A group of walkers and cyclers joined the Randolph Mountain Club’s “Tales and Trails” excursion in mid-July on the Presidential Rail Trail between the Pinkham-B Road and Mineral Springs.
RMC historian Judy Hudson shared historical vignettes about the Bumpus and Howker famiies, the early settlers in this area of Randolph valley, the paleo-Indian archaeological sites across the Moose River, and the coming of the railroad in 1892.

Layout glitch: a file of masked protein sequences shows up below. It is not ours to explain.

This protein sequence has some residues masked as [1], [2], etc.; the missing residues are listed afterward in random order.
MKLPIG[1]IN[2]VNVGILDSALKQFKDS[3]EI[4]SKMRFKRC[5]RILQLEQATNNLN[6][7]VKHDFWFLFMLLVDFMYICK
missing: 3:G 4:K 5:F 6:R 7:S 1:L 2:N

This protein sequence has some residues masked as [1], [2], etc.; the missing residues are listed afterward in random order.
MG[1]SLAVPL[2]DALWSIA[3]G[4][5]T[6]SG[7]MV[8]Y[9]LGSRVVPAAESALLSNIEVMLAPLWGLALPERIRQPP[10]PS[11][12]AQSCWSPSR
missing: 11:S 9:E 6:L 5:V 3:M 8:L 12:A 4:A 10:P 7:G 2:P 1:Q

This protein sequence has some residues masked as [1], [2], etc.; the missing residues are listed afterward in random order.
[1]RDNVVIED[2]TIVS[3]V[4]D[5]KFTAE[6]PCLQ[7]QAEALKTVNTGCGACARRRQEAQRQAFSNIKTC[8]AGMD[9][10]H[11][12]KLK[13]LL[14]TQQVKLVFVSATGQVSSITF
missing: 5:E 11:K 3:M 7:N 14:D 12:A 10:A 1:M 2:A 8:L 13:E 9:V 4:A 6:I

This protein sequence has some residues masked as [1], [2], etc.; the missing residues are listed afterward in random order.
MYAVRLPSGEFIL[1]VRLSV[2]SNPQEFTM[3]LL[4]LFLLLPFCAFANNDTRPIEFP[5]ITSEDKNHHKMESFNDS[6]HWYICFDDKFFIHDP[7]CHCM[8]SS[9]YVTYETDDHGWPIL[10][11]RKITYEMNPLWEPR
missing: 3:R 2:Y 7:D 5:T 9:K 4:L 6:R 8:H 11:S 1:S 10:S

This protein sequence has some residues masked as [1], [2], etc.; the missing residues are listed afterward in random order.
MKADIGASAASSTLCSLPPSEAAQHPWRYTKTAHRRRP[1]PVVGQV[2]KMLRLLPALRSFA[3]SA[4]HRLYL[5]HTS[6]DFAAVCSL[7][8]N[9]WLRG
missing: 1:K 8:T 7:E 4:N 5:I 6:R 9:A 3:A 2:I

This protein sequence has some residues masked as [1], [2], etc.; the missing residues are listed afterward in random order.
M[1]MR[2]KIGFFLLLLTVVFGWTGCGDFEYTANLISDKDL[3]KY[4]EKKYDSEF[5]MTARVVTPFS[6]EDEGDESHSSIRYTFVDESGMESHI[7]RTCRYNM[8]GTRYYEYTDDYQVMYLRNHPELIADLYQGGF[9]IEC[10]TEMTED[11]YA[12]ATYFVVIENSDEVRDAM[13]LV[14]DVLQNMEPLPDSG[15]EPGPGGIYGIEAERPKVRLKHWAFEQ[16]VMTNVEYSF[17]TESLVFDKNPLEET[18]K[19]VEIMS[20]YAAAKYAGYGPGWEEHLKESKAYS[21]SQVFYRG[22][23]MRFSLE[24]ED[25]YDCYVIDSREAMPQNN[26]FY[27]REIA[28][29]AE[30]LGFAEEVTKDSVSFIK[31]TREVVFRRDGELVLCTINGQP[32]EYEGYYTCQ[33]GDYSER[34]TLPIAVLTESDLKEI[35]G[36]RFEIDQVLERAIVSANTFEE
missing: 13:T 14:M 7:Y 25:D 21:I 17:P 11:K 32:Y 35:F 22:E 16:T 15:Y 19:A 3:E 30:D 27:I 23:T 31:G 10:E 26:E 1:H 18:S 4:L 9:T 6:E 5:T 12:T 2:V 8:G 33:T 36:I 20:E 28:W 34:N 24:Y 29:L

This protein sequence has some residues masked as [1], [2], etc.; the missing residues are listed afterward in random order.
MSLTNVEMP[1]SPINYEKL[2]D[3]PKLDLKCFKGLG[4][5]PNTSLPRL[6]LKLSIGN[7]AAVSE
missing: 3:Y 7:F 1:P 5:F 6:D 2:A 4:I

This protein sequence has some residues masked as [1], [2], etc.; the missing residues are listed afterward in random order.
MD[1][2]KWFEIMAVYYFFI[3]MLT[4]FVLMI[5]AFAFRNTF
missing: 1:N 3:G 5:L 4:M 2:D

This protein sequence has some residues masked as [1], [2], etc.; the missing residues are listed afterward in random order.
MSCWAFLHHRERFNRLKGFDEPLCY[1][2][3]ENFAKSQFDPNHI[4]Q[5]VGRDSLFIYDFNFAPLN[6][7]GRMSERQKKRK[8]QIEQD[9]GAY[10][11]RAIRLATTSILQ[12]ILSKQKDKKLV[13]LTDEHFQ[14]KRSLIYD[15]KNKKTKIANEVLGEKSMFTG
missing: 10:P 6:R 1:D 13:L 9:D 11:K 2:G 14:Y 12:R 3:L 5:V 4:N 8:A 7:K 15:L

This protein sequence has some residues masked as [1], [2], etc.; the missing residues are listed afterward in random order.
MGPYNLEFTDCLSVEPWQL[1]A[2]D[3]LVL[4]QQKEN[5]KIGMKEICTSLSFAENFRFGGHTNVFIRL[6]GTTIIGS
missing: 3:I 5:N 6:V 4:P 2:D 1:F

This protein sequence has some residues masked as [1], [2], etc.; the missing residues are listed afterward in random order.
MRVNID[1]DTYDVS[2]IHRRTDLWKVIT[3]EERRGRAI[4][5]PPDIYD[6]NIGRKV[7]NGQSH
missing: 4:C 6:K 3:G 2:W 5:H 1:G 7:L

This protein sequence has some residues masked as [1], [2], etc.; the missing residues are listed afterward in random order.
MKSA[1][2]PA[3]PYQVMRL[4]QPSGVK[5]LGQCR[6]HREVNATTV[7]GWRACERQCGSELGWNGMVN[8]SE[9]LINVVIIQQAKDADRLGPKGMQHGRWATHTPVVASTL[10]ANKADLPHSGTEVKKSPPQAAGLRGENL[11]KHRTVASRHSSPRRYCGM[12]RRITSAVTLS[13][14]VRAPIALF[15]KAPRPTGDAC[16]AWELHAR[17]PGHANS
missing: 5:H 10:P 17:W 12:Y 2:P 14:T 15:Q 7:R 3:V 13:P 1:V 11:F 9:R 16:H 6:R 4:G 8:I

The main goal of the trip was to visit the deserted, overgrown bottling factory at Mineral Springs, which was established once the railroad had been built. A huge facility, the Mt. Madison Spring plant is now mostly hidden in the trees, and the loading spur for the factory has completely disappeared. An ad for their product proclaimed that “Our Dolly Copp Ginger Ale, Bottled from the Spring in the heart of our White Mountain U.S. Forestry Reservation, noted for purity and excellence—always cool and refreshing, with a medicinal value that exerts beneficial actions on the system, stimulating digestion and physical activities.”